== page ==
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Volatile organic compounds (VOCs) are chemicals emitted as gases from certain solids or liquids.

VOCs in the home

Concentrations of many VOCs are consistently higher indoors (up to ten times higher) than outdoors as they are released by a wide array of sources within the home and can also migrate indoors from outdoor sources. Exposure to VOCs in the home can potentially impact health, especially in young children.

To decrease the amount of VOCs in your home, there are a number of simple steps that can be taken, from choosing products that release fewer VOCs to helping to capture VOCs by using air purification, as well as increasing ventilation in the home when products are being used.

The most common indoor VOC emission sources include consumer products, building materials, combustion processes, personal care products, attached garages, dry-cleaned clothing, and municipal tap water. Products can release VOCs while they are being used, and, to some degree, when they are stored.

Airborne Chemicals Exposed: A look inside the American home.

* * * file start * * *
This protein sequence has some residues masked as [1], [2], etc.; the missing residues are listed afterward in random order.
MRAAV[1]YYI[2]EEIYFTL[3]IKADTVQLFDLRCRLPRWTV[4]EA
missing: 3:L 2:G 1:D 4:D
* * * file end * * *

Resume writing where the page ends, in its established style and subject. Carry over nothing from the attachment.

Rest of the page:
• Terpenes

    Like a-pinene and limonene. Typically found in consumer products with fragrance such as, laundy detergents, and soaps.

  • Ethanol

    Solvent in household cleaning agents such as glass cleaners, dishwashing and laundry detergent.

  • Butanal

    Emitted from tobacco smoking and other indoor combustion sources such as cooking stoves, candle burning and barbeques.

  • Acetone

    Released from nail polish remover, furniture polish and wallpaper.

  • Tolunene

    Found in paints or gasoline solvents.

  • Benzene

    Associated with gasoline combustion and some paints.

  • Xylene

    Released by vehicles, either traffic emissions of vehicles idling.

  • Carbon Disulfide

    Emitted from chlorinated tap water.

  • Formaldehyde

    Released by particleboard, floor lacquers and certain molded plastics.

  • Dichlorobenzene

    Emitted from deodorizers, and mothballs.

Contact Honeywell

We are currently experiencing higher than normal call and email volumes and ask you to use our support page to find answers to common questions to more quickly serve your needs. We wish you and your family continued health and safety.

Personal Information

Product Information

  • Locate your product’s model number: Usually on the bottom of the machine or on the back of the motor, engraved into the plastic or on a sticker

    Locate your product’s date code: The date code is a 5 digit number stamped into one of the metal prongs on the plug of your unit.

Contact Us

Contact Us

We are currently working on upgrading our systems to better support your needs. Our regular support will resume Monday, August 31st at 9:00am EST. In the meantime, we invite you to visit our enhanced FAQ’s in an effort to better serve your needs.

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Looking forward to serving you,

Honeywell